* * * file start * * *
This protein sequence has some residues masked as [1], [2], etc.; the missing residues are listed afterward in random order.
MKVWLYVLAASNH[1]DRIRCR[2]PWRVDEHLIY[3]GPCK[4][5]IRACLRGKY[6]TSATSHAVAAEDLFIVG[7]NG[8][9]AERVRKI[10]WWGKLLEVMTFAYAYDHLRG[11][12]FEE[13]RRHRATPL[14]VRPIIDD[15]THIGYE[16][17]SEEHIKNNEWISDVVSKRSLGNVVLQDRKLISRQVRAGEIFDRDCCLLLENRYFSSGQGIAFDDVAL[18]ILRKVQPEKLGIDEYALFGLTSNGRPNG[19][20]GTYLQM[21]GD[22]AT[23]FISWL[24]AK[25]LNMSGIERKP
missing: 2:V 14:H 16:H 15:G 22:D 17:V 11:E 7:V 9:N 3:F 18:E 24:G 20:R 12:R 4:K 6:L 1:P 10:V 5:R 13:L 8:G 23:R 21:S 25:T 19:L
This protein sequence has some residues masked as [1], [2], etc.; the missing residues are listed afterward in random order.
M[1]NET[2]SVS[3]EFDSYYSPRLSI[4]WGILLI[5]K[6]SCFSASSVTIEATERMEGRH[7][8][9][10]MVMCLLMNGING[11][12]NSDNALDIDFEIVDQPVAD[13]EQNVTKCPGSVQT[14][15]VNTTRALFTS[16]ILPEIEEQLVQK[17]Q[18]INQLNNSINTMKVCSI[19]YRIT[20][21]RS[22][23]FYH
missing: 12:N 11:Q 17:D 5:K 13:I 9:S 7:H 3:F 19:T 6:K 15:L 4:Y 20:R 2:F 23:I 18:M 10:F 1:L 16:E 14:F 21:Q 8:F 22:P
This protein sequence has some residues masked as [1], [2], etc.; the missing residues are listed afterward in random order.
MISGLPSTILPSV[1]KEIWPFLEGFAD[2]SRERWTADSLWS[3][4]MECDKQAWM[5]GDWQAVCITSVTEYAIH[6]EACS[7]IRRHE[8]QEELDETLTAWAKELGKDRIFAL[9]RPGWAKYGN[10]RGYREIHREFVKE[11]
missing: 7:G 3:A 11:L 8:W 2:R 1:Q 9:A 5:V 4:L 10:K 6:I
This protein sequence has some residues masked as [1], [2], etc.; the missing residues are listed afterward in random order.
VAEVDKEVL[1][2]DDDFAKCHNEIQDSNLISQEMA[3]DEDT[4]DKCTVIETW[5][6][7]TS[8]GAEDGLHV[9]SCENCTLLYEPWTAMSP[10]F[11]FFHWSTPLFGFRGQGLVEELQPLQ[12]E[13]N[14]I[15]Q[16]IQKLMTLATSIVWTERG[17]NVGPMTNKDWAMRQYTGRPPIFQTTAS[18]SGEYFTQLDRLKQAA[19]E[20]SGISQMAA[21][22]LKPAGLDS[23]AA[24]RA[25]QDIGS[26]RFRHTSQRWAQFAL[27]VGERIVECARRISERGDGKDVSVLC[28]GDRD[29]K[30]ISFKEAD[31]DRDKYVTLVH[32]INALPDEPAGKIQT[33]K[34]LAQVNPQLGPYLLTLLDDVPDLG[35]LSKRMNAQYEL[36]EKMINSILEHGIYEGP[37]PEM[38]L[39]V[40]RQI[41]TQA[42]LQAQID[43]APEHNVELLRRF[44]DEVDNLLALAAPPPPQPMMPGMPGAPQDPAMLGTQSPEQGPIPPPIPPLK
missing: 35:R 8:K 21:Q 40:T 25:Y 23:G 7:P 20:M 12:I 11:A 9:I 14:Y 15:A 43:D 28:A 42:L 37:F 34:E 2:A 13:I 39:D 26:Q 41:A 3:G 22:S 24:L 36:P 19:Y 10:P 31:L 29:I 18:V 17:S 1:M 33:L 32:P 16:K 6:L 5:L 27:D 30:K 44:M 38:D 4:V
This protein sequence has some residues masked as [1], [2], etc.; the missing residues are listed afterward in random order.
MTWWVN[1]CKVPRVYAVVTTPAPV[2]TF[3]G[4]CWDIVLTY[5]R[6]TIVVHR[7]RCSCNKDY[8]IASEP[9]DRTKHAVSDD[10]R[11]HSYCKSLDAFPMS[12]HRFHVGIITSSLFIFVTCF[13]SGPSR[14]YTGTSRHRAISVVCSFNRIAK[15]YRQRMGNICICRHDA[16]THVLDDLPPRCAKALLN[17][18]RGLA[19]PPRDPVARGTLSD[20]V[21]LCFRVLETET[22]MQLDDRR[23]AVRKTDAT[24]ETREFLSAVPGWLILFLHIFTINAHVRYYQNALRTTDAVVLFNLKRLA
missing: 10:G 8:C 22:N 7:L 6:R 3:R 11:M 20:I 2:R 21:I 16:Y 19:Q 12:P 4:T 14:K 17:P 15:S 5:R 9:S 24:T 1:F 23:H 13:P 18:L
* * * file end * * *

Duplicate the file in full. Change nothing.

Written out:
This protein sequence has some residues masked as [1], [2], etc.; the missing residues are listed afterward in random order.
MKVWLYVLAASNH[1]DRIRCR[2]PWRVDEHLIY[3]GPCK[4][5]IRACLRGKY[6]TSATSHAVAAEDLFIVG[7]NG[8][9]AERVRKI[10]WWGKLLEVMTFAYAYDHLRG[11][12]FEE[13]RRHRATPL[14]VRPIIDD[15]THIGYE[16][17]SEEHIKNNEWISDVVSKRSLGNVVLQDRKLISRQVRAGEIFDRDCCLLLENRYFSSGQGIAFDDVAL[18]ILRKVQPEKLGIDEYALFGLTSNGRPNG[19][20]GTYLQM[21]GD[22]AT[23]FISWL[24]AK[25]LNMSGIERKP
missing: 2:V 14:H 16:H 15:G 22:D 17:V 11:E 7:V 9:N 3:F 18:E 24:G 20:R 12:R 4:K 6:L 1:P 10:V 5:R 13:L 8:G 23:R 21:S 25:T 19:L
This protein sequence has some residues masked as [1], [2], etc.; the missing residues are listed afterward in random order.
M[1]NET[2]SVS[3]EFDSYYSPRLSI[4]WGILLI[5]K[6]SCFSASSVTIEATERMEGRH[7][8][9][10]MVMCLLMNGING[11][12]NSDNALDIDFEIVDQPVAD[13]EQNVTKCPGSVQT[14][15]VNTTRALFTS[16]ILPEIEEQLVQK[17]Q[18]INQLNNSINTMKVCSI[19]YRIT[20][21]RS[22][23]FYH
missing: 12:N 11:Q 17:D 5:K 13:I 9:S 7:H 3:F 19:T 6:K 15:L 4:Y 20:R 2:F 23:I 18:M 10:F 1:L 16:E 14:F 21:Q 8:F 22:P
This protein sequence has some residues masked as [1], [2], etc.; the missing residues are listed afterward in random order.
MISGLPSTILPSV[1]KEIWPFLEGFAD[2]SRERWTADSLWS[3][4]MECDKQAWM[5]GDWQAVCITSVTEYAIH[6]EACS[7]IRRHE[8]QEELDETLTAWAKELGKDRIFAL[9]RPGWAKYGN[10]RGYREIHREFVKE[11]
missing: 7:G 3:A 11:L 8:W 2:R 1:Q 9:A 5:V 4:L 10:K 6:I
This protein sequence has some residues masked as [1], [2], etc.; the missing residues are listed afterward in random order.
VAEVDKEVL[1][2]DDDFAKCHNEIQDSNLISQEMA[3]DEDT[4]DKCTVIETW[5][6][7]TS[8]GAEDGLHV[9]SCENCTLLYEPWTAMSP[10]F[11]FFHWSTPLFGFRGQGLVEELQPLQ[12]E[13]N[14]I[15]Q[16]IQKLMTLATSIVWTERG[17]NVGPMTNKDWAMRQYTGRPPIFQTTAS[18]SGEYFTQLDRLKQAA[19]E[20]SGISQMAA[21][22]LKPAGLDS[23]AA[24]RA[25]QDIGS[26]RFRHTSQRWAQFAL[27]VGERIVECARRISERGDGKDVSVLC[28]GDRD[29]K[30]ISFKEAD[31]DRDKYVTLVH[32]INALPDEPAGKIQT[33]K[34]LAQVNPQLGPYLLTLLDDVPDLG[35]LSKRMNAQYEL[36]EKMINSILEHGIYEGP[37]PEM[38]L[39]V[40]RQI[41]TQA[42]LQAQID[43]APEHNVELLRRF[44]DEVDNLLALAAPPPPQPMMPGMPGAPQDPAMLGTQSPEQGPIPPPIPPLK
missing: 35:R 8:K 21:Q 40:T 25:Y 23:G 7:P 20:M 12:I 11:A 9:I 14:Y 15:A 43:D 28:A 42:L 37:F 34:E 2:A 13:I 39:D 26:Q 41:A 3:G 22:S 24:L 36:P 19:Y 10:P 31:L 29:I 18:V 17:S 1:M 33:L 32:P 16:K 6:L 5:L 27:D 30:K 44:M 38:D 4:V
This protein sequence has some residues masked as [1], [2], etc.; the missing residues are listed afterward in random order.
MTWWVN[1]CKVPRVYAVVTTPAPV[2]TF[3]G[4]CWDIVLTY[5]R[6]TIVVHR[7]RCSCNKDY[8]IASEP[9]DRTKHAVSDD[10]R[11]HSYCKSLDAFPMS[12]HRFHVGIITSSLFIFVTCF[13]SGPSR[14]YTGTSRHRAISVVCSFNRIAK[15]YRQRMGNICICRHDA[16]THVLDDLPPRCAKALLN[17][18]RGLA[19]PPRDPVARGTLSD[20]V[21]LCFRVLETET[22]MQLDDRR[23]AVRKTDAT[24]ETREFLSAVPGWLILFLHIFTINAHVRYYQNALRTTDAVVLFNLKRLA
missing: 10:G 8:C 22:N 7:L 6:R 3:R 11:M 20:I 2:R 21:I 16:Y 19:Q 12:P 4:T 14:K 17:P 15:S 5:R 9:S 24:T 1:F 23:H 13:P 18:L